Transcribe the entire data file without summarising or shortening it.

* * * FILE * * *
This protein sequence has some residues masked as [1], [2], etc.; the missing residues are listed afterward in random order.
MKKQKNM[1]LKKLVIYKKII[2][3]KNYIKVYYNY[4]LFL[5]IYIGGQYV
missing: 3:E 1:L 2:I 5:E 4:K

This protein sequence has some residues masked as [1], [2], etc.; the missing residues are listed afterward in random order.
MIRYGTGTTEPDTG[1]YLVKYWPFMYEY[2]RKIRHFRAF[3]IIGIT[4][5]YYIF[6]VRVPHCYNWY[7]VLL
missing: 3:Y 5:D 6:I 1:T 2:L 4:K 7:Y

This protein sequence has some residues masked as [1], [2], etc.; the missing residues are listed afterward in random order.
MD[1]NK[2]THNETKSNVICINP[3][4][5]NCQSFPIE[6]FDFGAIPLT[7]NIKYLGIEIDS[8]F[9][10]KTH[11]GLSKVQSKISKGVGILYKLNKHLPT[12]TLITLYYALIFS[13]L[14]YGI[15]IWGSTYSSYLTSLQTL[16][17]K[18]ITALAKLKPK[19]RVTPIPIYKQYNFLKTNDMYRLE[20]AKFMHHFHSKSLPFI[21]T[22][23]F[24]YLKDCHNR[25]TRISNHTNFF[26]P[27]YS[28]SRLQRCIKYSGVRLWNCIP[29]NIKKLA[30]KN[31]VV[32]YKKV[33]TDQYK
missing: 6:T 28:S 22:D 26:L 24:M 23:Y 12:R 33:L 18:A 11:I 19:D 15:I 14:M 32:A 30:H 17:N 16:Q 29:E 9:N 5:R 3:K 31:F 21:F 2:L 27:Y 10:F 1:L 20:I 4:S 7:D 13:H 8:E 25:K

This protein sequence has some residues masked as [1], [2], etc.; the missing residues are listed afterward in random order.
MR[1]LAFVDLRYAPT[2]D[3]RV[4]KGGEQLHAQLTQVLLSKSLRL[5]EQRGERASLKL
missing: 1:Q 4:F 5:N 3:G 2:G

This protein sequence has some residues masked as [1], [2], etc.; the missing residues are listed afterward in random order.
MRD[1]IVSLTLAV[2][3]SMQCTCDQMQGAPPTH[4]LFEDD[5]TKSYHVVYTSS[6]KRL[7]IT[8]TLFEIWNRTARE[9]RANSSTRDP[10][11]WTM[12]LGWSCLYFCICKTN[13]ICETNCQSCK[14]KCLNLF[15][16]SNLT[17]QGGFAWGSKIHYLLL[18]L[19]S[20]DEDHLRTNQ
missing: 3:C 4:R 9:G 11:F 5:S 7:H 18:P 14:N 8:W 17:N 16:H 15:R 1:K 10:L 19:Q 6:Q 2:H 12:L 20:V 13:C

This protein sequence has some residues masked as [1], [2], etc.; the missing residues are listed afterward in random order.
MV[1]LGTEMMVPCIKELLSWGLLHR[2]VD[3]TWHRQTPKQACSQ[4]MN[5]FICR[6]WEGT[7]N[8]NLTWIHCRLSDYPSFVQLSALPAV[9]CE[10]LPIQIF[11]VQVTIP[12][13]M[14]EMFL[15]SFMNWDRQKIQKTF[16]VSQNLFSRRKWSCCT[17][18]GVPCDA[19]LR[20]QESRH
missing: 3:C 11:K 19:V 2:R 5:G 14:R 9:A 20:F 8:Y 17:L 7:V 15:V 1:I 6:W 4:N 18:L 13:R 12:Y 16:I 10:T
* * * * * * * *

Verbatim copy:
This protein sequence has some residues masked as [1], [2], etc.; the missing residues are listed afterward in random order.
MKKQKNM[1]LKKLVIYKKII[2][3]KNYIKVYYNY[4]LFL[5]IYIGGQYV
missing: 3:E 1:L 2:I 5:E 4:K

This protein sequence has some residues masked as [1], [2], etc.; the missing residues are listed afterward in random order.
MIRYGTGTTEPDTG[1]YLVKYWPFMYEY[2]RKIRHFRAF[3]IIGIT[4][5]YYIF[6]VRVPHCYNWY[7]VLL
missing: 3:Y 5:D 6:I 1:T 2:L 4:K 7:Y

This protein sequence has some residues masked as [1], [2], etc.; the missing residues are listed afterward in random order.
MD[1]NK[2]THNETKSNVICINP[3][4][5]NCQSFPIE[6]FDFGAIPLT[7]NIKYLGIEIDS[8]F[9][10]KTH[11]GLSKVQSKISKGVGILYKLNKHLPT[12]TLITLYYALIFS[13]L[14]YGI[15]IWGSTYSSYLTSLQTL[16][17]K[18]ITALAKLKPK[19]RVTPIPIYKQYNFLKTNDMYRLE[20]AKFMHHFHSKSLPFI[21]T[22][23]F[24]YLKDCHNR[25]TRISNHTNFF[26]P[27]YS[28]SRLQRCIKYSGVRLWNCIP[29]NIKKLA[30]KN[31]VV[32]YKKV[33]TDQYK
missing: 6:T 28:S 22:D 26:L 24:M 23:Y 12:R 33:L 18:A 11:I 19:D 15:I 14:M 32:A 30:H 17:N 16:Q 29:E 9:N 5:R 3:K 31:F 21:F 2:L 27:Y 10:F 1:L 20:I 4:S 7:D 13:H 8:E 25:K

This protein sequence has some residues masked as [1], [2], etc.; the missing residues are listed afterward in random order.
MR[1]LAFVDLRYAPT[2]D[3]RV[4]KGGEQLHAQLTQVLLSKSLRL[5]EQRGERASLKL
missing: 1:Q 4:F 5:N 3:G 2:G

This protein sequence has some residues masked as [1], [2], etc.; the missing residues are listed afterward in random order.
MRD[1]IVSLTLAV[2][3]SMQCTCDQMQGAPPTH[4]LFEDD[5]TKSYHVVYTSS[6]KRL[7]IT[8]TLFEIWNRTARE[9]RANSSTRDP[10][11]WTM[12]LGWSCLYFCICKTN[13]ICETNCQSCK[14]KCLNLF[15][16]SNLT[17]QGGFAWGSKIHYLLL[18]L[19]S[20]DEDHLRTNQ
missing: 3:C 4:R 9:G 11:F 5:S 7:H 18:P 14:N 8:W 17:N 16:H 15:R 1:K 10:L 19:Q 6:Q 2:H 12:L 20:V 13:C

This protein sequence has some residues masked as [1], [2], etc.; the missing residues are listed afterward in random order.
MV[1]LGTEMMVPCIKELLSWGLLHR[2]VD[3]TWHRQTPKQACSQ[4]MN[5]FICR[6]WEGT[7]N[8]NLTWIHCRLSDYPSFVQLSALPAV[9]CE[10]LPIQIF[11]VQVTIP[12][13]M[14]EMFL[15]SFMNWDRQKIQKTF[16]VSQNLFSRRKWSCCT[17][18]GVPCDA[19]LR[20]QESRH
missing: 3:C 11:K 19:V 2:R 5:G 14:R 9:A 20:F 8:Y 17:L 7:V 15:V 1:I 6:W 4:N 18:L 13:R 12:Y 16:I 10:T